The nature of communication and the interaction between people is drastically evolving. We are moving towards a world where everything is connected through the internet, specifically through social media.
We have a strong desire to obtain information and news instantaneously as it is released or happens and the capability to communicate via various devices has only increased this hunger. Figures released late last year by Facebook show there are currently 10 million Australian users of Facebook and the use of Twitter and LinkedIn is increasing.1 If the Facebook community was a country, it would be the third most populated country with more than 800 million active users.2
What is Social Media?
Social media is the use of web-based and mobile technologies to turn communication into an interactive dialogue. Social media is a group of new kinds of online media that allows social communication, as a superset beyond more conventional notions of social communication. There are various forms of social media and there are always new forms of social media being developed. Currently the main forms of social media are:
- Social networks (Facebook, MySpace, Google+);
- Wikis (Wikipedia, Wikinews, Geo-wiki, GeoNames);
- Content communities (YouTube, Flickr, wesabe);
- Microblogging (Twitter, Posterous, Dailybooth);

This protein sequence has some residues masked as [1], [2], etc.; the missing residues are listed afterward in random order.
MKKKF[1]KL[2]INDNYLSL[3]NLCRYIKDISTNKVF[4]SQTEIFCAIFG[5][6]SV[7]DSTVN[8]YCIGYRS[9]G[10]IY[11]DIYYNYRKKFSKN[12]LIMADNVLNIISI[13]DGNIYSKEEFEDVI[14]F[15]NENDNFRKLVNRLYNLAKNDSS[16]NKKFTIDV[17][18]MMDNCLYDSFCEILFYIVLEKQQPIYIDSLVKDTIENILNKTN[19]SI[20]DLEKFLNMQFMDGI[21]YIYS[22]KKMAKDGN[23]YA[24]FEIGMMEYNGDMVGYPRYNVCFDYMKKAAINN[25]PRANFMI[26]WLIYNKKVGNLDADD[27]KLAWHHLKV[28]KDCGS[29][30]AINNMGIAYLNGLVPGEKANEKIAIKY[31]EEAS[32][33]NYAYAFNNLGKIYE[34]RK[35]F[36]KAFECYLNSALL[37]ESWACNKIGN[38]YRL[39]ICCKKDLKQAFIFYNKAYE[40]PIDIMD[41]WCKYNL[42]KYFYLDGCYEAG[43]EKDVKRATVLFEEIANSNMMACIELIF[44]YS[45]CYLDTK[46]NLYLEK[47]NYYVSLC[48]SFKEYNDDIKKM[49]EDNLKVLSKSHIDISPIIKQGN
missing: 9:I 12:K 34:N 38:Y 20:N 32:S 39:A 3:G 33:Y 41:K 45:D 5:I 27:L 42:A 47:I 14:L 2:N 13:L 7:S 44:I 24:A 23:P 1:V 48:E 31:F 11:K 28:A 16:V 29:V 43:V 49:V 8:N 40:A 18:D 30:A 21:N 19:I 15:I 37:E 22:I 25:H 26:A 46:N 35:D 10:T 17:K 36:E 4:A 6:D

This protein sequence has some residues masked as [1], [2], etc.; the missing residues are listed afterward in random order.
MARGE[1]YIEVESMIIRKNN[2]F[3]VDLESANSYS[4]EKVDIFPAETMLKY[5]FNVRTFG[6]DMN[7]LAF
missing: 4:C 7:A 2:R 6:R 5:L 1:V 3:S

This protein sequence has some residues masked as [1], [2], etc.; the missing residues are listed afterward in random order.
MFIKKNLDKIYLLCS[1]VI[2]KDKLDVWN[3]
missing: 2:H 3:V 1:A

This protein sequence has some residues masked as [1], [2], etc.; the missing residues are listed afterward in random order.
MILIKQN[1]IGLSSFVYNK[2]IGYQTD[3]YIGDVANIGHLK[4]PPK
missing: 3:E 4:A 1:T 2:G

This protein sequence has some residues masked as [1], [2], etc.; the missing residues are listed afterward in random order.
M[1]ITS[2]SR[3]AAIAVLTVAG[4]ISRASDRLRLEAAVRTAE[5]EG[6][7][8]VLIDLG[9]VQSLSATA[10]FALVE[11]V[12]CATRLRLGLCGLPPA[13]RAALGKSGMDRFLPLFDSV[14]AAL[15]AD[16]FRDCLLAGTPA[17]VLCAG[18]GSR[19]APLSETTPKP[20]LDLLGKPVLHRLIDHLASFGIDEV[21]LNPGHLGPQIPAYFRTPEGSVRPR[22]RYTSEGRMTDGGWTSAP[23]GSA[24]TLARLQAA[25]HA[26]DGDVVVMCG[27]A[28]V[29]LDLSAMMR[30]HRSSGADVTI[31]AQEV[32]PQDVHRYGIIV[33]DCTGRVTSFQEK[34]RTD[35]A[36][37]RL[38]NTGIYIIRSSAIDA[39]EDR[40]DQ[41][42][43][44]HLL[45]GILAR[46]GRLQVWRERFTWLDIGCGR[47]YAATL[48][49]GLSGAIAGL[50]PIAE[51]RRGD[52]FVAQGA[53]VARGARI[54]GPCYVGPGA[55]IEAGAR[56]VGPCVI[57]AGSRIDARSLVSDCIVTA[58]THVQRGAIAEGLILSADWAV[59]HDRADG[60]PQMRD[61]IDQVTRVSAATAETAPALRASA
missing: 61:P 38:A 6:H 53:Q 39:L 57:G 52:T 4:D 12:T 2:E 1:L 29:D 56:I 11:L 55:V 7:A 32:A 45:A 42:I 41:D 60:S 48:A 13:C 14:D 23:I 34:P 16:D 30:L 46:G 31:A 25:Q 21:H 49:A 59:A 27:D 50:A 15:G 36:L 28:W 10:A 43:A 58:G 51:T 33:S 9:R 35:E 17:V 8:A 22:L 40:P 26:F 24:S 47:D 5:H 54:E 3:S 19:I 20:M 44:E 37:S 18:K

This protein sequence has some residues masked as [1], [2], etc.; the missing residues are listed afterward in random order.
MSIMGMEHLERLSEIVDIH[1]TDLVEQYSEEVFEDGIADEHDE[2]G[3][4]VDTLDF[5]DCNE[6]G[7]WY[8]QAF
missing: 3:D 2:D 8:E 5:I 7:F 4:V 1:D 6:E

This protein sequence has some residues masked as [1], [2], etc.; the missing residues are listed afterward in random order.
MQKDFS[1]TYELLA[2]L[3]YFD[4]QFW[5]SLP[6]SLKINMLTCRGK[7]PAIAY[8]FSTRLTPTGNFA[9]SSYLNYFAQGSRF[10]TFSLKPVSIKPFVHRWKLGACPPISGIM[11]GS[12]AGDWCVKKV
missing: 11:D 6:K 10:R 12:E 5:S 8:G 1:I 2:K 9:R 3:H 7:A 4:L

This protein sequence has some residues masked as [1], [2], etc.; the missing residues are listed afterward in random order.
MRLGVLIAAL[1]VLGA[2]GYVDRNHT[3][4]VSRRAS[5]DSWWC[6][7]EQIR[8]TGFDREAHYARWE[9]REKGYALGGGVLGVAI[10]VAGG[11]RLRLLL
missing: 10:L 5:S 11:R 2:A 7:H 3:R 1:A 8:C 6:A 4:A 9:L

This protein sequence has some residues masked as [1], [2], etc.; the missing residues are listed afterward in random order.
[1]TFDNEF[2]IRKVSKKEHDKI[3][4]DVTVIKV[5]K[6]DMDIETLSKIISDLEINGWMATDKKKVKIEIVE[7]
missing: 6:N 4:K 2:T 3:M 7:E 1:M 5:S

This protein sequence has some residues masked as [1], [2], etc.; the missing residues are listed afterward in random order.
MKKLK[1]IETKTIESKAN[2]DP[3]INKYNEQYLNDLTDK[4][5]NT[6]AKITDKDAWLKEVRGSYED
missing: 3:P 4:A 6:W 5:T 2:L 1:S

- Virtual game worlds (World of Warcraft); and
- Virtual social worlds (Second Life).
Complex Web of Laws
In a nutshell, the laws that apply in the real world also apply in cyberspace. While the law has not entirely caught up with technology and there is no specific piece of legislation that regulates social media sites and the use of social media, it is important to keep in mind that what you do with social media can have real world consequences.
At this stage there has not been any discussion of legislation specifically tailored towards the regulation of social media sites and the use of social media but it isn’t hard to imagine a law in the future that could regulate social media. The basis for a specific social media law would arise from laws that currently exist. The following are some of the areas of law that currently govern the way we interact and do business through various social networking sites.
If a business stores contact details and personal information about its customers, the Privacy Act 1988 (Cth) requires the business to make the customer aware of what personal information is being collected, how it is to be handled and give them the opportunity to “opt-out” from receiving any marketing material from the business.
However, if your business is considered a ‘small business’ meaning it has an annual turnover of $3 million or less, then it generally does not need to comply with the Privacy Act.
Even if your business does not need to comply with the Privacy Act, there is always the risk of your business database being hacked into and customer personal information being stolen. It is good business practice to put in place some procedures that comply with the Privacy Act regarding the collection and storage of personal information in an effort to defend against any potential cyber attack.